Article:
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From the Mouth of the River

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From the Mouth of the River

A small town fourth of July

Lovie and I were sitting out in the yard relaxing in our lawn chairs when I turned to her and said, “This is the perfect temperature for the Great Northwest. Not too hot, not too cold, just perfect weather.”

“Yes it is,” Lovie said. “What is the actual temperature?” she asked.

I checked both our thermometers, “Sixty-eight percent on both,” I said.

“That’s perfect,” she said, “I wonder how many days this year it has been this temperature?”

“Well, counting today I would say, one, so far.”

The Fourth of July, however, was fantastic. The best three-day weekend anyone can remember. The parade in Chipmunk Falls went off without a hitch. Not one person was killed, which was a disappointment to some who come just for the purpose of seeing which gene pool is going to be reduced and if by chance they had drawn that person’s name in the pool. Not saying there’s some families who couldn’t stand to lose a few chips off the old block but, hay, let the chips fall where they may. That’s what I always say.

On the Fourth of July our town is known for its fireworks. It all started back in the Depression when no one could afford store-bought firecrackers so they made their own out of black powder or dynamite. That soon escalated into a range war. Not the Old West kind, but to see who could shoot a beer can the furthest.

I asked Lefty how they celebrated the Fourth back before firecrackers. Lefty said his Pappy used ta entertain him and Stubby by driving a piece of one-inch pipe into a tree and loading it with black powder. He’d cut a hole in the pipe about an inch from the tree with a hacksaw. Then he’d build a fire and, using a burning stick, reach around the tree and touch it off. Made a hell of a noise and shot fire and smoke all over the place. Us kids would get a real kick out’a it.

One day when his Pappy was out running his trap line, Stubby decided it would be a good time for him and Lefty to try this idea out themselves and show Titsy how easy it was done. Unable to find any black powder, Stubby decided to use the new, smokeless powder from twelve gauge shotgun shells. No one told Stubby how much more potent this new powder was than the old black powder they had been using. Of course, he had no idea how much to put in the pipe to start with or how far to drive the pipe into the tree. I don’t remember how many shells Stubby said he used, but it was at least a double handful of powder. He said because it was his idea and since he was the oldest, he would get to touch it off. Stubby’s hearing didn’t come back for days and his eyes were so bloodshot he could hardly see.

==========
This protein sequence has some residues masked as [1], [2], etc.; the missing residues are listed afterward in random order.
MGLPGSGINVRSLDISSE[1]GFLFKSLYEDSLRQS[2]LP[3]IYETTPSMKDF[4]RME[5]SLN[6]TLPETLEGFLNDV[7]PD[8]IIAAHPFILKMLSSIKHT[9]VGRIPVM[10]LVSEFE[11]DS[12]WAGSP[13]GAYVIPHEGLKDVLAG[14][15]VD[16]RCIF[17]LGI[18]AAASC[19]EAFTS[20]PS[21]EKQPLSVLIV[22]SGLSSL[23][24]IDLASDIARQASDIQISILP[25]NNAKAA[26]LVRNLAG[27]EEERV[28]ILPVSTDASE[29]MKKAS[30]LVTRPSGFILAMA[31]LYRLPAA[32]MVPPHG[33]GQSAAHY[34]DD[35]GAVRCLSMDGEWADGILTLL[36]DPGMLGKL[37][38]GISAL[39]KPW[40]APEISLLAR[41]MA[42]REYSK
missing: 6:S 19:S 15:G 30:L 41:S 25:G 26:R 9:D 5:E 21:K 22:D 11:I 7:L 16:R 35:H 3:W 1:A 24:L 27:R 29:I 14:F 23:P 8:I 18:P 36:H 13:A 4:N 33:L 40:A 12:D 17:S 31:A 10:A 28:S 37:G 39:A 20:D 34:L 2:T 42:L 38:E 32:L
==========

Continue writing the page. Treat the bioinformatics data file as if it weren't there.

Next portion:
The blast split the tree in half and they never did find that piece of pipe, Lefty said. Later they found out the military called what Stubby had “shell shock” and it kept him out of the Army.

Here in Chipmunk Falls black powder and dynamite were easy to come by. They sold it down at the Mercantile for loggers and farmers to blow stumps with and, of course, there was all that hard rock mining that required lots of dynamite. It all started out innocent enough. Make something small that would blow up and make some noise to celebrate our national holiday. Then someone put a can over it just to see how high it would go and then to see who could blow it the highest. Beer can cannons were made out of pipe welded to an axle on wheels. No one wanted to waste a full can of beer so it was drunk first, then shot off. The more beer they drank the bigger the charge and the higher and farther the projectiles went until someone got hurt. Then it was the Hatfields and the McCoys all over again.